Long-term progressive deterioration of visual function after papilledema improved by embolization of a dural arteriovenous fistula in the sigmoid sinus: a case report.

Zako M, Murata K, Inukai T, Yasuda M, Iwaki M - J Med Case Rep (2014)

Goldmann kinetic visual field, obtained before and after transarterial and transvenous embolization therapy.
© Copyright Policy - open-access
Related In: Results  -  Collection

License 1 - License 2
Show All Figures
getmorefigures.php?uid=PMC4289324&req=5

Fig5: Goldmann kinetic visual field, obtained before and after transarterial and transvenous embolization therapy.
Mentions: Ten weeks after his first visit to our hospital, our patient began to experience sporadic marked blurred vision and transient day blindness. His BCVA had deteriorated moderately to 0.9 in his right eye and 0.8 in his left eye. A neurosurgeon detected a DAVF in his sigmoid sinus on angiography. The fistula was classified as type I, according to Borden classification, and type IIa, according to Cognard classification.Transarterial and transvenous embolization was successfully performed to treat the causative DAVF. Three weeks after therapy, the papilledema had significantly improved (Figure 1) but the BCVA in our patient’s right and left eyes was 0.8 and 0.3, respectively. His tinnitus disappeared by one week after embolization therapy. The angiography results before and after embolization are presented in Figure 2.We followed this patient for four years. Regular ocular examinations demonstrated the absence of papilledema recurrence. However, the patient’s BCVA continued to deteriorate progressively (Figure 3), with concurrent complete disc paling (Figure 1) but without thinning of the foveal retina or retina around the disc, as determined by optical coherence tomography (OCT) (Figure 4).A mild vitreomacular adhesion in his right eye was revealed by OCT with SDOCT RS-3000 (Nidek Co., Ltd, Aichi, Japan) and Nidek Advanced Vision Information System EX version 1.3.0.3 (Nidek Co., Ltd) (Figure 4). Our patient did not notice metamorphopsia, and he did not request pars plana vitrectomy. Goldmann perimetry showed progressive narrowing of the visual field in both eyes after embolization (Figure 5).Figure 2

Bottom Line: Nevertheless, his best-corrected visual acuity gradually deteriorated over the following three months.Angiography demonstrated a dural arteriovenous fistula in his sigmoid sinus.However, over the subsequent four years, his best-corrected visual acuity progressively deteriorated due to an unknown cause, despite the successful embolization of the dural arteriovenous fistula.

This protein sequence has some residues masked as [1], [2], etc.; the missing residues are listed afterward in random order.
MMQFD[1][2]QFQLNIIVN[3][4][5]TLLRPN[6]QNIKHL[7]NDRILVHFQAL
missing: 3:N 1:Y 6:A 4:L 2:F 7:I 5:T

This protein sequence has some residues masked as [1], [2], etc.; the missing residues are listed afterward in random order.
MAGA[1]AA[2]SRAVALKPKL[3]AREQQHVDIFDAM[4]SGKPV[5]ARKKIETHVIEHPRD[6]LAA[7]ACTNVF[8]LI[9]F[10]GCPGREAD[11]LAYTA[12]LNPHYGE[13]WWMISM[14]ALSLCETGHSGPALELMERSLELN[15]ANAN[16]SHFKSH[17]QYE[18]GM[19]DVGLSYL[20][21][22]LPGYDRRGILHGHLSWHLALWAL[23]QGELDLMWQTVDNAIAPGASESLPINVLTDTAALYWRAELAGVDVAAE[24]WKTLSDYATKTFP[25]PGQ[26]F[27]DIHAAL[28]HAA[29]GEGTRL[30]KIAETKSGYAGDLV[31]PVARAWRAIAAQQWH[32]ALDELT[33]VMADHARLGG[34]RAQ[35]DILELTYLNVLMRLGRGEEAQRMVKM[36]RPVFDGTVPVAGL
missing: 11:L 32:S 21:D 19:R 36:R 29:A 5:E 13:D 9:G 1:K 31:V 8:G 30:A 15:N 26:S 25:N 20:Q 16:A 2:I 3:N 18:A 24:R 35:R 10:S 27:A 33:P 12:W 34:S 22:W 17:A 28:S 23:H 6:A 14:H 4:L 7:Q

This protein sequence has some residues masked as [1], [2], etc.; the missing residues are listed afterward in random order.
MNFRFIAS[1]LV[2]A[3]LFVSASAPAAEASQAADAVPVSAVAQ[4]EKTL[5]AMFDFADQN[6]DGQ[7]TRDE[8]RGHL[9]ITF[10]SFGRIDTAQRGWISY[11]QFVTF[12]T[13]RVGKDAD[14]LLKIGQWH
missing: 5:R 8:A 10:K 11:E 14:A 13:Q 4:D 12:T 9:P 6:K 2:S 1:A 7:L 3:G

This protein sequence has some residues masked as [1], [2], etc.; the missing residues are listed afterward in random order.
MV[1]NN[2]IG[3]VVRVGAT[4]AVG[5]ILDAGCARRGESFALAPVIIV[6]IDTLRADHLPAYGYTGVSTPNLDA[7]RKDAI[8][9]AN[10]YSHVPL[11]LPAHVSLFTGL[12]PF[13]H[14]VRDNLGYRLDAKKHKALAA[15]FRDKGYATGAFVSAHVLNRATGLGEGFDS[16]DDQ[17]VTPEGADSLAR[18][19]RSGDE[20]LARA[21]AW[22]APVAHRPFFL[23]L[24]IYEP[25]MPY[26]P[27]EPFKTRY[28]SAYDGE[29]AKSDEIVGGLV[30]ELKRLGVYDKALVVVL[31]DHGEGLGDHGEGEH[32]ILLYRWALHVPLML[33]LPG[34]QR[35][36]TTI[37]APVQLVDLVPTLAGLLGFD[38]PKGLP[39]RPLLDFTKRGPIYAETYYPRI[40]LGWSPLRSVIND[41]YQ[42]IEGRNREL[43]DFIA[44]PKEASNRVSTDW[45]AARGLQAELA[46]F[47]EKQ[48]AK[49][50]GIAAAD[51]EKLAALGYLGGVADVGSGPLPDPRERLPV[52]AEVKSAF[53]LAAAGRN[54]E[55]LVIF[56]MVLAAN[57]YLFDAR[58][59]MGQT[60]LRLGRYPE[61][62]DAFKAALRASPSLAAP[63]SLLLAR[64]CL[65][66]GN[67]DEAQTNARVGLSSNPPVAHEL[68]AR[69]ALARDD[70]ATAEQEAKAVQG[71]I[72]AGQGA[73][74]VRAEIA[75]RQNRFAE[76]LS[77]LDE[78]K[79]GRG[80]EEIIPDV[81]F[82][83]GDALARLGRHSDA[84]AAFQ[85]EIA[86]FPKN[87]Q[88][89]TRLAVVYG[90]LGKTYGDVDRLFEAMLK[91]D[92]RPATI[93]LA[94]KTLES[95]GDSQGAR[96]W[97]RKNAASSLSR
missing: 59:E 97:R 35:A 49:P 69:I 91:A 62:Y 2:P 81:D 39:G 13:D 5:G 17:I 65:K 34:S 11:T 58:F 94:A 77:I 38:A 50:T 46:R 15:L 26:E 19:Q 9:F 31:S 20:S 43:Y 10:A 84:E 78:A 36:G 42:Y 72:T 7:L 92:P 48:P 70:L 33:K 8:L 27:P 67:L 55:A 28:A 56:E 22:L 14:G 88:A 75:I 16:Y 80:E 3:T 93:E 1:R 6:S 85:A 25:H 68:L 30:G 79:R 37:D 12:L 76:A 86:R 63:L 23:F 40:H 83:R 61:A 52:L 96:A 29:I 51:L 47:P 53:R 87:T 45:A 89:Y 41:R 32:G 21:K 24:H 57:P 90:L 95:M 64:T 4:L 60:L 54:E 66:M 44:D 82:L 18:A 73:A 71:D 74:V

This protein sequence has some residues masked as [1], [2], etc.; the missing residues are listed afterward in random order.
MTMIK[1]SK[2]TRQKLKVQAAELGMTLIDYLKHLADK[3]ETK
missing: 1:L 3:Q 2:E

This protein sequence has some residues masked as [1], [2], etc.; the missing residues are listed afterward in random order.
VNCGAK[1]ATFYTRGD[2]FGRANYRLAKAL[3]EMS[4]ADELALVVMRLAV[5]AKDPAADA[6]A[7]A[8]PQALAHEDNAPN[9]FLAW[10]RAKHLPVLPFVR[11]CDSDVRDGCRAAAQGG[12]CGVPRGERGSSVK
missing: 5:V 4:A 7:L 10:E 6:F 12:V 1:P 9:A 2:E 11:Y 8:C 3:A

View Article: PubMed Central - PubMed

Affiliation: Department of Ophthalmology, Aichi Medical University, Nagakute, Aichi 480-1195, Japan. zako@aichi-med-u.ac.jp.

ABSTRACT

Introduction: It is generally believed that people affected by papilledema will not have progressive damage to their eyesight if they receive adequate medical care to treat the underlying cause of the papilledema. We present a case that appears to contradict this widely accepted belief.

Case presentation: A 53-year-old Japanese man with tinnitus visited our hospital. His initial best-corrected visual acuity in either eye was not impaired, although they both exhibited papilledema. Magnetic resonance imaging did not reveal a mass or hemorrhagic lesion in our patient's brain. Nevertheless, his best-corrected visual acuity gradually deteriorated over the following three months. Angiography demonstrated a dural arteriovenous fistula in his sigmoid sinus. After embolization therapy, the papilledema improved in both eyes. However, over the subsequent four years, his best-corrected visual acuity progressively deteriorated due to an unknown cause, despite the successful embolization of the dural arteriovenous fistula.

Conclusion: There may be delayed onset of an unknown pathophysiology in the visual system after treatment for the underlying cause of papilledema, implying an uncertain visual prognosis for patients with this condition.

Show MeSH
Related in: MedlinePlus